It all started back in the 1990s, when 46 states jumped into the void of responsibility abdicated by Congress and sued the nation's tobacco companies. They charged them with downplaying the risks of smoking while they glamorized the look of a cigarette dangling from your lip. Remember Joe Camel? A lot of people thought that guy was cool. A jury didn't agree, and the industry was hit with a $200 billion settlement.
Washington Gov. Chris Gregoire, then the state's attorney general, was one of the lead attorneys on the case. Somewhere along the way, she came up with a plan for how to spend some of that money. Her idea became a campaign promise and, just last year, was enacted into law.
Starting in 2008, Washington's Life Sciences Discovery Fund will start handing out $35 million a year for a decade. Washington-based research institutions that are working to solve some of the most persistent questions in medicine will be at the top of the list to receive funds. A secondary goal of the LSDF is to help with economic development, as advances in health care add new companies and jobs -- two items at the top of Spokane's to-do list.
& lt;span class= & quot;dropcap & quot; & B & lt;/span & y now, you're probably thinking, "Great, one more way to give our money to a bunch of Seattleites." Well, it's true that Seattle is home to the 800-pound gorilla of regional research, the University of Washington, and a handful of other institutions. In fact, the National Institutes of Health funds Seattle-area research to the tune of $400 million a year.
But here's where a new, relatively unknown, Spokane-based outfit comes in. The Institute for Systems Medicine is trying to get a running start at competing alongside the Seattle big boys for a slice of that LSDF pie. ISM is poised to become a very powerful piston in the local economy's engine.
ISM's Chief Operating Officer Lewis Rumpler predicts that within four years, if all the pieces fall into place, the Institute will have 20 faculty positions, with research staff, adding up to 250 high-paying jobs. In 2002, Phoenix got behind a similar effort; today, TGen boasts 200 employees, and a number of spin-off companies are starting to pop up. The message, as Rumpler sees it, is that it can be done, and other cities are doing it. "It's a perishable idea," he told Suzanne Schreiner, editor of our sister publication, InHealthNW. (You can read more about it in the current edition of our free health magazine.)
Rumpler says Spokane is perfectly situated for a research institution for a couple of reasons. First, is the proximity of so many hospitals and clinics. "You can't study disease without disease," Rumpler says, meaning future research will be made easier with the ready availability of clinical studies via local populations.
Another reason is our quality of life. A big part of the research game is recruiting those smart people who are dreaming up the next big things in health care. These people are in high demand, so they tend to be picky. Along with a competitive salary package, they're looking for a nice place to live, with good schools, proximity to outdoor recreation, a good arts scene -- all areas Spokane competes very well on.
Lisa Shaffer is a good example. A full professor at the Baylor College of Medicine, she and her husband Jeff settled on relocating to Spokane after the crush of Houston started to weigh on them. Now they live on 60 acres in north Spokane, with their kids in the Mead School District. Recruited to WSU Spokane, she has a faculty spot and has since co-founded Signature Genomics, a firm that specializes in cutting-edge genetic testing. Hopefully, her story will become more typical.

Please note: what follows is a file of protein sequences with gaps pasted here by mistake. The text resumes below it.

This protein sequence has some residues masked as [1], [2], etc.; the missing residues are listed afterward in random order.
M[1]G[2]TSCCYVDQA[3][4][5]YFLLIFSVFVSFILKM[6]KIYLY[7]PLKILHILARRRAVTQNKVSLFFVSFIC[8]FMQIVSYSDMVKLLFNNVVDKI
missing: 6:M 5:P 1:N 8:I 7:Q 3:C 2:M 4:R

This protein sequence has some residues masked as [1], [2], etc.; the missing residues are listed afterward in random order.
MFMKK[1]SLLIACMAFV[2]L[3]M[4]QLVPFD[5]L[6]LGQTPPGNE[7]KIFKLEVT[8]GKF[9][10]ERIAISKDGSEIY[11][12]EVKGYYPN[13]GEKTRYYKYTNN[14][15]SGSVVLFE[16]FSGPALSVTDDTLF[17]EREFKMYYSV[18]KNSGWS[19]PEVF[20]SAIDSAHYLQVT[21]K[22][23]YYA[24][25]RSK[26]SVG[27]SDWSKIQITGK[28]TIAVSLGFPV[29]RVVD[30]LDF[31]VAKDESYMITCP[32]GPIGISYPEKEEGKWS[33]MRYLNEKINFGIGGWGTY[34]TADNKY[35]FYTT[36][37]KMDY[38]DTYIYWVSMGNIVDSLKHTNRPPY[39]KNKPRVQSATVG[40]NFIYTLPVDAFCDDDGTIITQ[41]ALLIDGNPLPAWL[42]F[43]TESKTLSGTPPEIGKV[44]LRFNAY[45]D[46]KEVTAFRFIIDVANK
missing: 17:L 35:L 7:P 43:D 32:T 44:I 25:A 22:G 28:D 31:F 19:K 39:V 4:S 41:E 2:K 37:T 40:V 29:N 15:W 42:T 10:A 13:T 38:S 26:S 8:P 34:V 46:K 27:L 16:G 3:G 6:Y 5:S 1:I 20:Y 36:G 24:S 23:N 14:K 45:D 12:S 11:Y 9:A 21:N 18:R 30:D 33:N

In fact, Spokane could become known as a center for studying genetics. Michael Skinner, a faculty member of WSU's molecular biosciences department in Pullman, is a national leader in the emerging field known as epigenetics. He's also ISM's senior scientific advisor. Already, ISM has won a $500,000 federal grant for the study of epigenetics, and Rumpler sees the field as a perfect hook to hang Spokane's high-tech hat on. Not only does epigenetics have the potential to profoundly change health care, but it is also so new that no other research institute is focusing on it -- yet.
Skinner's groundbreaking research suggests that some diseases -- maybe a lot of them -- are caused when DNA sequences get messed up, perhaps by a chemical your grandmother was exposed to when she was pregnant with your father. If those broken codes could be identified and fixed -- and here's where it gets a little science fiction -- sick people could be cured without conventional methods. To start, Skinner believes a better understanding of how disease develops is needed. Which brings us back to all those patients in all the hospitals in and around Spokane.
& lt;span class= & quot;dropcap & quot; & R & lt;/span & umpler says ISM needs to come up with $30 million a year to operate. He knows the competition will be stiff, but ISM will be applying for funding from the LSDF. (And Senate Majority Leader Lisa Brown, an LSDF board member, may just remind her colleagues that Eastern Washington is, in fact, part of Washington state.) IMS is also considering applying to the Gates Foundation, which has a special mission to eradicate disease, along with other charitable organizations.
Plans for economic development have come and gone for Spokane. The city and region have spent decades trying to figure out where things should go after the decline of natural resource extraction. Health care seems to be the obvious choice, as an impressive infrastructure is already in place. Now, with WSU and other academic institutions, along with the state's new LSDF, getting into the act, it all seems to be coming together.
If Spokane wants to back efforts that will give this region an economic shot in the arm, this one's a no-brainer. Let's get behind the Institute for Systems Medicine.